Last March, the United Nations Environment Programme (UNEP) joined the Food and Agriculture Organization of the United Nations (FAO), the World Health Organization (WHO), and the World Organization for Animal Health (OIE) to constitute the Quadripartite alliance for One Health (see the previous blog post on this event). Shortly after, they issued a new definition of One Health. This definition is the most recent step of a process started in 1964 when the term One Medicine, the first name of what will become One Health, was used to highlight the many similarities between animal and human medicines and to suggest that understanding them together was fundamental to address global health problems.  

Forty years later at the “One World, One Health” conference, the twelve Manhattan Principles summarized a method to prevent epidemic diseases by focusing on understanding the strong relationships among humans, animals, and the environment. This resolution also highlighted the importance of including wildlife in public health programs.  

In 2008 the FAO, WHO, and OIE formed the Tripartite partnership for One Health. Working with other major promoters of One Health, such as the One Health Commission and the One Health Initiative, in the late 2000s, the following definition of One Health was published:  

The heads of FAO, WHO (top left to right), OIE and UNEP (bottom left to right) 
©FAO/Giuseppe Carotenuto

“One Health is the collaborative effort of multiple health science professions, together with their related disciplines and institutions – working locally, nationally, and globally – to attain optimal health for people, domestic animals, wildlife, plants, and our environment.” 

Comparing it with the definition issued by the Quadripartite shows how the concept of One Health has evolved in the past years especially due to the Covid-19 pandemic. The most recent definition reads:  

“One Health is an integrated, unifying approach that aims to sustainably balance and optimize the health of people, animals, and ecosystems. It recognizes the health of humans, domestic and wild animals, plants, and the wider environment (including ecosystems) are closely linked and interdependent. The approach mobilizes multiple sectors, disciplines, and communities at varying levels of society to work together to foster well-being. It also tackles threats to health and ecosystems, while addressing the collective need for clean water, energy, and air, safe and nutritious food, taking action on climate change, and contributing to sustainable development.”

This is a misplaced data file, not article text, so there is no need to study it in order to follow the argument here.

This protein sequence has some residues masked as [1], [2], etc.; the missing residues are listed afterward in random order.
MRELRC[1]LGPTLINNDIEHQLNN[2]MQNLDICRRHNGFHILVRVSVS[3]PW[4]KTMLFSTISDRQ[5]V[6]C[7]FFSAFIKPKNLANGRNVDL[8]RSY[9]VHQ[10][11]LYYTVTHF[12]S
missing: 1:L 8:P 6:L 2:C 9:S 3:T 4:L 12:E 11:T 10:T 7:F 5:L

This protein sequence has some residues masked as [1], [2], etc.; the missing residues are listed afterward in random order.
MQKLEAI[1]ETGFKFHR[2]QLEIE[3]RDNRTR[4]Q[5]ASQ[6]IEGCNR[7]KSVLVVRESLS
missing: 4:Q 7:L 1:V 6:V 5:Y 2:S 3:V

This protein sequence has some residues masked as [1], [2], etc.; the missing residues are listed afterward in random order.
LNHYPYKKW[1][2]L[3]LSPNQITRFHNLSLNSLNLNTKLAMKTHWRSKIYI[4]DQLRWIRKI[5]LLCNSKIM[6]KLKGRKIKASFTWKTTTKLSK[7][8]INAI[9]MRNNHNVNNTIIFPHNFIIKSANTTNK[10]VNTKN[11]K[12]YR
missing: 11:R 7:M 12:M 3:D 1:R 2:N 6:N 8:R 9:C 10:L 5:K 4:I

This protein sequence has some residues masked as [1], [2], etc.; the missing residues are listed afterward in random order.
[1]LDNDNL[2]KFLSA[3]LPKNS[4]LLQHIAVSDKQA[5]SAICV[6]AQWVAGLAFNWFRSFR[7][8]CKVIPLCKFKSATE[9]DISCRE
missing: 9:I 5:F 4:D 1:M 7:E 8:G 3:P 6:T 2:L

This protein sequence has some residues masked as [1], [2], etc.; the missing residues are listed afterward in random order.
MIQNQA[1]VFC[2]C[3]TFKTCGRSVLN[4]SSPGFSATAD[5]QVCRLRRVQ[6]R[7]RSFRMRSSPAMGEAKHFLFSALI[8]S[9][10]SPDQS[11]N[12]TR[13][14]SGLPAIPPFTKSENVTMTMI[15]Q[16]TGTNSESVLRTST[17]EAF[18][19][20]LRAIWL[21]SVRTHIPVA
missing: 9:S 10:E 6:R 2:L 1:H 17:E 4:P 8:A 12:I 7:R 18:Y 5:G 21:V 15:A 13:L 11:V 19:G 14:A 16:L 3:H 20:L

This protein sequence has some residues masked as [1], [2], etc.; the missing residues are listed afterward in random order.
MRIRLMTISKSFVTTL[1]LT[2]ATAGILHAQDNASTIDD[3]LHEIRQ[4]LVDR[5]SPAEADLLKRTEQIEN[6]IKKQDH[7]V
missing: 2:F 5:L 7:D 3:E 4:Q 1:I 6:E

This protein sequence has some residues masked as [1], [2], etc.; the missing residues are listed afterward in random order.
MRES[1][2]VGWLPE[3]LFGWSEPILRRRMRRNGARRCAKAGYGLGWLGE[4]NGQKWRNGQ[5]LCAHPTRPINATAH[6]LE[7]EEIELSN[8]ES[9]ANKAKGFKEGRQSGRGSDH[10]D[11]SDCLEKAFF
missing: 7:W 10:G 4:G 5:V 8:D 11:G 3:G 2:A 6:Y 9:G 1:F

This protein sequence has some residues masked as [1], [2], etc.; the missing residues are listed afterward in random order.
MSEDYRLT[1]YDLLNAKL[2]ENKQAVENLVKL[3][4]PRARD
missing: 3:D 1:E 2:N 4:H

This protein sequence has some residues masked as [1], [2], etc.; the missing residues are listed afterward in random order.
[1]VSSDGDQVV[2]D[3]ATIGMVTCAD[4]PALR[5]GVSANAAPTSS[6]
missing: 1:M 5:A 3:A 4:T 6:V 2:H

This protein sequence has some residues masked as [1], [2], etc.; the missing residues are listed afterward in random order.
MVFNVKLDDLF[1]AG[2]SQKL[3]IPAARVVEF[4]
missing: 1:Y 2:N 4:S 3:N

There are quite some differences! First of all the first sentence, saying “sustainably balance and optimize”, acknowledges that the world has a limited amount of resources and, more surprisingly, that the health of animals and ecosystems is comparable to the health of people. This idea is reinforced when it is clearly specified that everyone and everything’s health is “closely linked and interdependent”. Moreover, expanding on previous definitions, the Quadripartite recognizes the importance of going outside the academic and institutional world to include local communities in the decision-making process.

In addition to expanding the number of subjects covered and involved in One Health, this new definition extends the area of operation of One Health beyond physical health; supporting the idea that lack of physical illness is not a sufficient characterization of health. Indeed, it presents a more complete idea of health, similarly to the concept of Circular Health developed by Dr. Capua here at the One Health Center, which includes well-being (including mental, emotional, and social health) and collective needs. Interestingly, these needs are very similar to those used by the United Nations, the World Bank, and other international organizations to determine whether someone lives in poverty creating a connection between health and economic development.  

This connection is clearly established in the final sentence, where the Quadripartite extends the mission of One Health even further to include contrasting climate change and working towards sustainable development. This should not come as a surprise: from the beginning, One Health strongly promoted preventative measures to protect health and avoid diseases instead of curing them, rightly believing that it would be more efficient, reducing both psychological and monetary costs. In the case of climate change and economic development limiting the impact of the former, and promoting more sustainable and inclusive alternatives for the latter, is significantly better in terms of both human and economic costs than trying to constantly deal with the impacts of climate change or fixing the social, economic, and environmental issues generated by unsustainable development. 

I hope that this brief history of One Health has not only opened a window into the past but also provide some guidance and inspiration for the future. We can apply One Health in our daily life to improve our health and contribute to the global health of people, animals, plants, and the environment. 


By: Dr. Luca Mantegazza | Research Program Coordinator
by One Health Center of Excellence

Source: UF/IFAS Alert –



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